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    Sale 2608

    Magnificent Clocks for the Imperial Chinese Court from the Nezu Museum

    27 May 2008, Hong Kong

  • Lot 1507


    Price Realised  



    CASE: modelled in four tiers;
    The base section with acanthus-cast gallery supported on four foliate cast scroll and shell feet, with ormolu beaded mounts to all sides, framing the black, crimson and gilt verre eglomisé panels which border the automata scenes also mounted to each side (see below);
    The cabinet section supported on the backs of standing lions which flank silk-backed pierced ormolu sound frets to all sides, above them to the front two verre eglomisé doors open to reveal mirror backs and an interior of four replaced glass-fronted copper drawers, to the sides further panels of verre eglomisé depict birds and to the rear another shows a dog attacking a swan;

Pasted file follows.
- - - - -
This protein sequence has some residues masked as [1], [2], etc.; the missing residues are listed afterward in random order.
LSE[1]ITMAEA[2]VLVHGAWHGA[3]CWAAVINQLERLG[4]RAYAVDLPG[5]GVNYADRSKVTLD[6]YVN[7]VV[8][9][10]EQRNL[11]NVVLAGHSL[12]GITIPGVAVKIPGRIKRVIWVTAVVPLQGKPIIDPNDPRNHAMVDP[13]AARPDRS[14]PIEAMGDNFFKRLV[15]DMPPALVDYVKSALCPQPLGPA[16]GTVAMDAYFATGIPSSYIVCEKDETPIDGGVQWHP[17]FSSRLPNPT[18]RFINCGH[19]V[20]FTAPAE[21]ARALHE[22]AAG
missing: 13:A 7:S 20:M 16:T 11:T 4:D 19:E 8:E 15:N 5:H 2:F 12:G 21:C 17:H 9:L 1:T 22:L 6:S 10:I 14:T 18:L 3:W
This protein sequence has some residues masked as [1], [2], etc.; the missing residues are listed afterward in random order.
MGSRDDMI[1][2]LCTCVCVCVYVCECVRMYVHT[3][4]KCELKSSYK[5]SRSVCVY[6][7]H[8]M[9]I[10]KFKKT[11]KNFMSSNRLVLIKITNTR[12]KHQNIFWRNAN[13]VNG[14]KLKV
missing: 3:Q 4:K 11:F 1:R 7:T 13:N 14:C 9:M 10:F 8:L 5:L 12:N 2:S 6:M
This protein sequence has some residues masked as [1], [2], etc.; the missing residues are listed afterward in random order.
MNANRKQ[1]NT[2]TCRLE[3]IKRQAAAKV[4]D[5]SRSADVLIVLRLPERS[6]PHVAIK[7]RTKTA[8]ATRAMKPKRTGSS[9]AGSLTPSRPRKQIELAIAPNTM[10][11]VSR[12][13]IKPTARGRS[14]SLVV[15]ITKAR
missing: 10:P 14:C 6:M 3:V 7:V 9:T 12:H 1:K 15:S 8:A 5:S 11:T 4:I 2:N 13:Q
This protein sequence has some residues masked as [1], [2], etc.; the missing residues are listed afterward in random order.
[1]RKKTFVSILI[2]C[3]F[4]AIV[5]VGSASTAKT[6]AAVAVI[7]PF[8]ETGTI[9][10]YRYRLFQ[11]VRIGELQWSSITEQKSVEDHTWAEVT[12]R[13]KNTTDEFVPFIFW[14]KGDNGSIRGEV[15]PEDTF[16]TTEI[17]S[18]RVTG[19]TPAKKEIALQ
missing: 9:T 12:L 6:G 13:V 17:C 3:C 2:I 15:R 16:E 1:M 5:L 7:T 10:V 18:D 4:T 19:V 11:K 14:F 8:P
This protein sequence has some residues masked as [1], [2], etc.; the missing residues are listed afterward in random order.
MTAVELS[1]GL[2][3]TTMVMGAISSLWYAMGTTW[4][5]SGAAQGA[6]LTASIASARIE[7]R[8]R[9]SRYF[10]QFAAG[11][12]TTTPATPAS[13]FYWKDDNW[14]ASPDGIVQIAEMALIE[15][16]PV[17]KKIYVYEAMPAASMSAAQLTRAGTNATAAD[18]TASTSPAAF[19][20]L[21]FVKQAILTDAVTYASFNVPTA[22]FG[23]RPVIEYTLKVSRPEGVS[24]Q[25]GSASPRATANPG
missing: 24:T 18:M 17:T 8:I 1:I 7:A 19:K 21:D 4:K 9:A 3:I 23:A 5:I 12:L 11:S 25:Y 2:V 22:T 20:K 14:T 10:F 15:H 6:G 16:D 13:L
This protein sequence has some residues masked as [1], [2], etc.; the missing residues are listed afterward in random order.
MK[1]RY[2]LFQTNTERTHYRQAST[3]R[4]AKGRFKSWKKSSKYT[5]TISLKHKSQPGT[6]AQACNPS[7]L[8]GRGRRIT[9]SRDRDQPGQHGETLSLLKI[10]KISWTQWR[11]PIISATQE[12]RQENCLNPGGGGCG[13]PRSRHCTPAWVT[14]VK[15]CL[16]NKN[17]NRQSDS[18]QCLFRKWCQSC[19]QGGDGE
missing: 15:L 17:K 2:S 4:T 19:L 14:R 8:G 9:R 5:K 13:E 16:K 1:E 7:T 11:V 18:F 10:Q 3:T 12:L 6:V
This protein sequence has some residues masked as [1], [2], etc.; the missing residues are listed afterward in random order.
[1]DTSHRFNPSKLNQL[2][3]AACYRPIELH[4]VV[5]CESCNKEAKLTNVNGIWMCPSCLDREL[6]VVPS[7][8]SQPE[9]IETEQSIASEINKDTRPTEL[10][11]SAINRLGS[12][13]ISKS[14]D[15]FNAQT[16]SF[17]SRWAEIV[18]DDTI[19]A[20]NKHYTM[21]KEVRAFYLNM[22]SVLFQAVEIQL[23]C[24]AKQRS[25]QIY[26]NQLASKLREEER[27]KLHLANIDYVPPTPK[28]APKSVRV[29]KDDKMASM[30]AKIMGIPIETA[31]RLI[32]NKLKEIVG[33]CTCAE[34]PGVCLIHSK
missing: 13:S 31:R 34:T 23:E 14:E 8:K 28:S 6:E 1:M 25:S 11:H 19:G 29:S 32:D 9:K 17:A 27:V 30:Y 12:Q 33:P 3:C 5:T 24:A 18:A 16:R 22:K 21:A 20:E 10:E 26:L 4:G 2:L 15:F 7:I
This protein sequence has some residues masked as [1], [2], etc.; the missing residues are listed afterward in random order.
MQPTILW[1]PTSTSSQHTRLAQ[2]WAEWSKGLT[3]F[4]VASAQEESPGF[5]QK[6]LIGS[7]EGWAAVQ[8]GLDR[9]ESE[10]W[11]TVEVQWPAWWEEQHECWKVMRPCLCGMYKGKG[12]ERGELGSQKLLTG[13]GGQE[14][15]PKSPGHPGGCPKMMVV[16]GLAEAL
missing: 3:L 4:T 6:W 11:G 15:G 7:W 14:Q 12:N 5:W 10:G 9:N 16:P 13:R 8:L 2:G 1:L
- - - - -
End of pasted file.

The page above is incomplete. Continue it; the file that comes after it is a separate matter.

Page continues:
The clock section with small foliate cast finials to the four corners, with further stepped plinth up to four engine-turned ormolu columns with Corinthian capitals, these flanking the clock dial to the front and further verre eglomisé panels to the sides and rear, the latter depicting a cottage amidst woods, with paper inventory label 11 also to the rear;
    The cupola section above a pierced later gallery with columns matching those below and supporting a domed roof applied with crescent moon and star mounts, above a cluster of spiral-twist glass rods simulating a waterfall, surmounted by a post of three conjoined balls which supports the automaton crescent moon finial